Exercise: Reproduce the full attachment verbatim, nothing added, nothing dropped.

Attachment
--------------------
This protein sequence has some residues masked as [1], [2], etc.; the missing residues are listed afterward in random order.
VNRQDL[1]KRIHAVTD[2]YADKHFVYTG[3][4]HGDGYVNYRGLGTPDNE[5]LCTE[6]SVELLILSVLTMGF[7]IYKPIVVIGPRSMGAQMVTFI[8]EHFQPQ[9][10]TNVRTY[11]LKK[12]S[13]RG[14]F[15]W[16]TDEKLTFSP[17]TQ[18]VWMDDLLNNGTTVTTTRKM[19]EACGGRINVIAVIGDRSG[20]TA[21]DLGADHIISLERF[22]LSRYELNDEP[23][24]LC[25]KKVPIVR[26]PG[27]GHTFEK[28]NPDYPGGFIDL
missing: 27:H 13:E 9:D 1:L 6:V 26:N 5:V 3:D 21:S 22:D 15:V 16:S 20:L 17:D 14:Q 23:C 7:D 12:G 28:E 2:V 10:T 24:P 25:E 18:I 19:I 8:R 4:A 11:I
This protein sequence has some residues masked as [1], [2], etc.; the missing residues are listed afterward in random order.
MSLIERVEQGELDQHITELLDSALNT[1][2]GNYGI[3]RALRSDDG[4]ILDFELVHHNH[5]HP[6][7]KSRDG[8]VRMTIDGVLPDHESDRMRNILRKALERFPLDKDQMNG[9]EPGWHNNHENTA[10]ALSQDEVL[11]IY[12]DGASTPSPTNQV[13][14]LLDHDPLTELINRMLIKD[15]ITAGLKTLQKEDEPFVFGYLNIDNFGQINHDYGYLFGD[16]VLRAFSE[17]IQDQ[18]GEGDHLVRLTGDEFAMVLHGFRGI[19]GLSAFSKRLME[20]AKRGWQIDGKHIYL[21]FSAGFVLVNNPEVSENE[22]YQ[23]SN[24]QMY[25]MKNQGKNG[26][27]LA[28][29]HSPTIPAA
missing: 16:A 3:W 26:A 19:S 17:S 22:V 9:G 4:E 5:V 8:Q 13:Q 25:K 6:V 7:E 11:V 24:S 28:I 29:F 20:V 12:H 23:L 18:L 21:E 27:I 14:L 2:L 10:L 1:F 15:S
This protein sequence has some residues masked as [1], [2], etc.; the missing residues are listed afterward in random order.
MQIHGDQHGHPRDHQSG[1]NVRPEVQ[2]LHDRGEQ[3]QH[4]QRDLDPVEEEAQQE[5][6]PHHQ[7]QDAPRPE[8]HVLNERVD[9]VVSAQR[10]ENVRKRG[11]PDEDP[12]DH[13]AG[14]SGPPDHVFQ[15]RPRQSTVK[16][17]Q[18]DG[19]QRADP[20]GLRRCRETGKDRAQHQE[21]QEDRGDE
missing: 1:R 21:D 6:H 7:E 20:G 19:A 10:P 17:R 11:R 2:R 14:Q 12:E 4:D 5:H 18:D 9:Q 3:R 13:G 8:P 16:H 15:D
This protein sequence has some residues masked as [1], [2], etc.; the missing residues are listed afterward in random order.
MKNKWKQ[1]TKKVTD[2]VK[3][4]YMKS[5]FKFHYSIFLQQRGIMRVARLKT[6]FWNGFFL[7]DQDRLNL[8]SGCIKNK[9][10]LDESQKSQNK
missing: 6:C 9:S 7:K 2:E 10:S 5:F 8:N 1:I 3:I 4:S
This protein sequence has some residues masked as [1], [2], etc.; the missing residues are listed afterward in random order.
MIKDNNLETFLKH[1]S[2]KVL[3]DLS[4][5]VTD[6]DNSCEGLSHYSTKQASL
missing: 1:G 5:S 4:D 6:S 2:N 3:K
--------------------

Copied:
This protein sequence has some residues masked as [1], [2], etc.; the missing residues are listed afterward in random order.
VNRQDL[1]KRIHAVTD[2]YADKHFVYTG[3][4]HGDGYVNYRGLGTPDNE[5]LCTE[6]SVELLILSVLTMGF[7]IYKPIVVIGPRSMGAQMVTFI[8]EHFQPQ[9][10]TNVRTY[11]LKK[12]S[13]RG[14]F[15]W[16]TDEKLTFSP[17]TQ[18]VWMDDLLNNGTTVTTTRKM[19]EACGGRINVIAVIGDRSG[20]TA[21]DLGADHIISLERF[22]LSRYELNDEP[23][24]LC[25]KKVPIVR[26]PG[27]GHTFEK[28]NPDYPGGFIDL
missing: 27:H 13:E 9:D 1:L 6:V 26:N 5:V 3:D 21:S 22:D 15:V 16:S 20:L 17:D 14:Q 23:C 7:D 12:G 28:E 2:V 10:T 24:P 25:E 18:I 19:I 8:R 4:A 11:I
This protein sequence has some residues masked as [1], [2], etc.; the missing residues are listed afterward in random order.
MSLIERVEQGELDQHITELLDSALNT[1][2]GNYGI[3]RALRSDDG[4]ILDFELVHHNH[5]HP[6][7]KSRDG[8]VRMTIDGVLPDHESDRMRNILRKALERFPLDKDQMNG[9]EPGWHNNHENTA[10]ALSQDEVL[11]IY[12]DGASTPSPTNQV[13][14]LLDHDPLTELINRMLIKD[15]ITAGLKTLQKEDEPFVFGYLNIDNFGQINHDYGYLFGD[16]VLRAFSE[17]IQDQ[18]GEGDHLVRLTGDEFAMVLHGFRGI[19]GLSAFSKRLME[20]AKRGWQIDGKHIYL[21]FSAGFVLVNNPEVSENE[22]YQ[23]SN[24]QMY[25]MKNQGKNG[26][27]LA[28][29]HSPTIPAA
missing: 16:A 3:W 26:A 19:S 17:S 22:V 9:G 4:E 5:V 8:Q 13:Q 25:K 6:V 7:E 11:V 24:S 28:I 29:F 20:V 12:H 23:L 18:L 21:E 27:I 14:L 2:L 10:L 1:F 15:S
This protein sequence has some residues masked as [1], [2], etc.; the missing residues are listed afterward in random order.
MQIHGDQHGHPRDHQSG[1]NVRPEVQ[2]LHDRGEQ[3]QH[4]QRDLDPVEEEAQQE[5][6]PHHQ[7]QDAPRPE[8]HVLNERVD[9]VVSAQR[10]ENVRKRG[11]PDEDP[12]DH[13]AG[14]SGPPDHVFQ[15]RPRQSTVK[16][17]Q[18]DG[19]QRADP[20]GLRRCRETGKDRAQHQE[21]QEDRGDE
missing: 1:R 21:D 6:H 7:E 20:G 19:A 10:P 17:R 11:R 2:R 14:Q 12:E 4:D 5:H 18:D 9:Q 3:R 13:G 8:P 16:H 15:D
This protein sequence has some residues masked as [1], [2], etc.; the missing residues are listed afterward in random order.
MKNKWKQ[1]TKKVTD[2]VK[3][4]YMKS[5]FKFHYSIFLQQRGIMRVARLKT[6]FWNGFFL[7]DQDRLNL[8]SGCIKNK[9][10]LDESQKSQNK
missing: 6:C 9:S 7:K 2:E 10:S 5:F 8:N 1:I 3:I 4:S
This protein sequence has some residues masked as [1], [2], etc.; the missing residues are listed afterward in random order.
MIKDNNLETFLKH[1]S[2]KVL[3]DLS[4][5]VTD[6]DNSCEGLSHYSTKQASL
missing: 1:G 5:S 4:D 6:S 2:N 3:K